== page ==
SOURCE: Diskeeper Corporation

August 23, 2006 11:39 ET

Defrag Your SQL Server Database or Go to Pieces

Fragmented SQL Server Databases Can Bring Your Business Down to a Crawl

BURBANK, CA -- (MARKET WIRE) -- August 23, 2006 -- All SQL Server databases will, over time, experience "internal" fragmentation of its data. This occurs when records are removed from database pages, but the space it previously occupied is still there after deletion. Eventually this space is reused, but as it is reused, the data pages become fragmented, which can lead to unnecessary I/O, especially in the case of table scans where many data pages are read, one after another. This is where the need to defrag comes into play.

In SQL Server, there are several ways to defrag internal fragmentation. One of these methods is to use the DBCC REINDEX command to rebuild the clustered and non-clustered indexes. Once indexes are rebuilt, data pages are now logically contiguous, and disk I/O is minimized.

Unfortunately, internal fragmentation is only part of the fragmentation problem. When DBCC REINDEX is run, it does nothing about "external" fragmentation. External fragmentation refers to the fragmentation of files on your server's disks, which can cause as much, if not more, unnecessary I/O activity as internal fragmentation. Unnecessary I/O activity, as you would expect, hurts SQL Server's overall performance.

To defrag external fragmentation takes an operating system utility, not a SQL Server utility. One of the most popular tools to defrag a SQL Server database files is a tool from Diskeeper® Corporation called Diskeeper (www.diskeeper.com). Diskeeper has been around for many years, and many of you may already be familiar with it. What many DBAs aren't familiar with is that it is probably the best tool for defragmenting external fragmentation on their SQL Servers.

When an external fragmentation tool like Diskeeper runs, it does not restructure the internal contents of the file, unlike DBCC REINDEX. After Diskeeper defragments a file, the defragmented file will be a bit for bit duplicate of the original. Therefore, any holes within the database are still present and you will still need, from time to time, to rebuild your indexes to combat internal fragmentation.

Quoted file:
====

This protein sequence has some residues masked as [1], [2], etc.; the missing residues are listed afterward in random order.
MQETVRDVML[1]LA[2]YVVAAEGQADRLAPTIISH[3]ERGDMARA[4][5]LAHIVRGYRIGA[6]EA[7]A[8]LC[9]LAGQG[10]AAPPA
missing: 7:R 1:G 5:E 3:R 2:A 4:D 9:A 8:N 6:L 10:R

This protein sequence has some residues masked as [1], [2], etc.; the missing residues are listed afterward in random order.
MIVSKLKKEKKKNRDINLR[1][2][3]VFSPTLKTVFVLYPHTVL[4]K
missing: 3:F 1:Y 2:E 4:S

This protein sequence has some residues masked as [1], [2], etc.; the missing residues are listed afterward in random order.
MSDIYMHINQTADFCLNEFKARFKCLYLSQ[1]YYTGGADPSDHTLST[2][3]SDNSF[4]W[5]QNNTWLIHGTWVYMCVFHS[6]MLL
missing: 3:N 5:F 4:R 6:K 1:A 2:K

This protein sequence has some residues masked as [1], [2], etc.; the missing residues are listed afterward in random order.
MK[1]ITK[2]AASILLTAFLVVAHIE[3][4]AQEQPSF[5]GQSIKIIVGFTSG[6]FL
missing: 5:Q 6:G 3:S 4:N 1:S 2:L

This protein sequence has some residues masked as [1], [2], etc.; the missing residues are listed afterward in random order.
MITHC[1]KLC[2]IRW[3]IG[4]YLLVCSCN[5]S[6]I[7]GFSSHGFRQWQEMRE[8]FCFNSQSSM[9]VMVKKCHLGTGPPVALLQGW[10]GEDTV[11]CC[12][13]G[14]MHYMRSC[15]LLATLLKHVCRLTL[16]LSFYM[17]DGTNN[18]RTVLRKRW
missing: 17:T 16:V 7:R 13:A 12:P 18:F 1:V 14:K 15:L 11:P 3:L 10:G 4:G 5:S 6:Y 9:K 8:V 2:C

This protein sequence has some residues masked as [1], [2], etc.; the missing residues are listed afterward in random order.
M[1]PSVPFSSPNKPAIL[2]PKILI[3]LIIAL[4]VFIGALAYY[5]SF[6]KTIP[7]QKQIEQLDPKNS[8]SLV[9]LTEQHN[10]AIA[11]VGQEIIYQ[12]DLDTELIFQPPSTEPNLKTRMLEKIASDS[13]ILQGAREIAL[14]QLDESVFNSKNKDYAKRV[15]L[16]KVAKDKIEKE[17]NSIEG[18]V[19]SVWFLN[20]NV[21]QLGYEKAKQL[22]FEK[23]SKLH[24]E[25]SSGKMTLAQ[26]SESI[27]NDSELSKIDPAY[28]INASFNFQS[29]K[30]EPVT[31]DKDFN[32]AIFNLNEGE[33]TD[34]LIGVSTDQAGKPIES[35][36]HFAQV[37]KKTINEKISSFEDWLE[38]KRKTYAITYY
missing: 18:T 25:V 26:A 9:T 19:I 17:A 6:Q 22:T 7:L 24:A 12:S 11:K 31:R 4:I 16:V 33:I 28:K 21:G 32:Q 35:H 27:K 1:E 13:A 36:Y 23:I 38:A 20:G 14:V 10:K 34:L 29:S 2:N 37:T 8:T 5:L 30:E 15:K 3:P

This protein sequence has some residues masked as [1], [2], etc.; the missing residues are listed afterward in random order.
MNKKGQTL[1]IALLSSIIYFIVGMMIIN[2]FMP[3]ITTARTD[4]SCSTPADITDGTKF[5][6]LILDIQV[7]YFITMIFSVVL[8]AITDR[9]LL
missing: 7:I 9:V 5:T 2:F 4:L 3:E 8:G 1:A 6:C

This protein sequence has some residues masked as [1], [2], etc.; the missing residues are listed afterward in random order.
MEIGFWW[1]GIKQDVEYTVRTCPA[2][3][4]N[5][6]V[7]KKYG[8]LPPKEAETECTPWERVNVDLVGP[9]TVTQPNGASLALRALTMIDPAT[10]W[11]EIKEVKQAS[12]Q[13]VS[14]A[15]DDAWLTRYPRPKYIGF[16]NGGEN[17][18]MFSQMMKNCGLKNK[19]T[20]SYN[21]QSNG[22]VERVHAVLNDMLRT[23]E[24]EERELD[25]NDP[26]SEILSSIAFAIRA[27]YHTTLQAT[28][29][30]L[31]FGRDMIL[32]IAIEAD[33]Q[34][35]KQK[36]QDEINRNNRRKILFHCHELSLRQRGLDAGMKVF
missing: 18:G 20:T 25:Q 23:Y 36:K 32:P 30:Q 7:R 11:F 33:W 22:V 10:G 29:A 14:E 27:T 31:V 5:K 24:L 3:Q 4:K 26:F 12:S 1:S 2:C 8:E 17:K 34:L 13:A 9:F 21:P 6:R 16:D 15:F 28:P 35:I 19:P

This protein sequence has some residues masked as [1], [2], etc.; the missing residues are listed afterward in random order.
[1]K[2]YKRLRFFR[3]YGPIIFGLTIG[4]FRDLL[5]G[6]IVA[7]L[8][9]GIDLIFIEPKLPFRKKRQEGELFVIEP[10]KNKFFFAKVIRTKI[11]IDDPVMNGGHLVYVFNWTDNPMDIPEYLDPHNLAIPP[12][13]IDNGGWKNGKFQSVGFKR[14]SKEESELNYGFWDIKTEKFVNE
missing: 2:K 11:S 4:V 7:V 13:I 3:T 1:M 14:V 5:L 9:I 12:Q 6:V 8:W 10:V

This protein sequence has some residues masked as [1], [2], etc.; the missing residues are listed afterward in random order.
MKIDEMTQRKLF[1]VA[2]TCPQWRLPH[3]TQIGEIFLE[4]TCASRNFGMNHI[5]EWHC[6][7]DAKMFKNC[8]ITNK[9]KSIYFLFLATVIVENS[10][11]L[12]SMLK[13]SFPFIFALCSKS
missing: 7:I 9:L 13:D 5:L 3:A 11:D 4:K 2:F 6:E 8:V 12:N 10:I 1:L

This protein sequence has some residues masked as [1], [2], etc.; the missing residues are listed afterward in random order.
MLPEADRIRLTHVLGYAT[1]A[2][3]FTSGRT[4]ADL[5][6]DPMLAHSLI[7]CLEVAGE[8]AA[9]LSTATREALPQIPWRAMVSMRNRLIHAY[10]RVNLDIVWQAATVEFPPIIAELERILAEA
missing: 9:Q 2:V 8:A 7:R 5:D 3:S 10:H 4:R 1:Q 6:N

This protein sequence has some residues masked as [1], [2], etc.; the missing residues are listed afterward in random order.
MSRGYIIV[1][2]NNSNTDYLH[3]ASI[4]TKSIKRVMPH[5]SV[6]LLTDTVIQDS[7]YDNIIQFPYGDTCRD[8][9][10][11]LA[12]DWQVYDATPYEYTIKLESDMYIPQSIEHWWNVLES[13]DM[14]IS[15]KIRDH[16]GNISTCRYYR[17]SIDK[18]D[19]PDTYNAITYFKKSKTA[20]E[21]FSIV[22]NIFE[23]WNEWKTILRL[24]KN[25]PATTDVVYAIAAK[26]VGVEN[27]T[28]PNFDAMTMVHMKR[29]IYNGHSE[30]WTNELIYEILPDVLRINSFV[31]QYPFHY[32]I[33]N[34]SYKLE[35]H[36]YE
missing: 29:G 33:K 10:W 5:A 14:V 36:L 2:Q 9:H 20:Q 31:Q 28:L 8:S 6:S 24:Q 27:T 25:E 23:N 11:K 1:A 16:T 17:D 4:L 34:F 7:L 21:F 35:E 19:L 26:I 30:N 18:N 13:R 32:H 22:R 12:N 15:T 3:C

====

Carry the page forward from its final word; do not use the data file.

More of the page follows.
So how do you find out if the files on your SQL Server are fragmented? Fortunately, this is easy. As part of Diskeeper's functionality, you can run a fragmentation analysis to see just how fragmented your SQL Server files are. As with defragmentation, this can be done while SQL is running.

As you can imagine it is hard to recommend a specific schedule, as each database is different and fragmentation occurs at different rates. A dynamic Diskeeper scheduler called Smart Scheduling® determines and automates defragmentation jobs as appropriate. And yes, you can still restrict Diskeeper "Smart" runtimes and resource usage.

So, it's plain to see that a defragmentation utility like Diskeeper can take care of the external disk fragmentation, while a SQL Server utility like DBCC REINDEX can address internal SQL Server disk fragmentation. As a team, they can work together to help ensure the optimum performance of your SQL Servers.

If there is any doubt, simply install Diskeeper and use the defrag analysis function to find out exactly how many individual pieces your files are broken into. I'm quite sure that you will be very surprised. I've seen reports from sites where their database files were in more than 287,000 pieces. OUCH!!!!

Contact Information

  • Contact:
    Colleen Toumayan
    Email: Email Contact
    Phone: 800-829-6468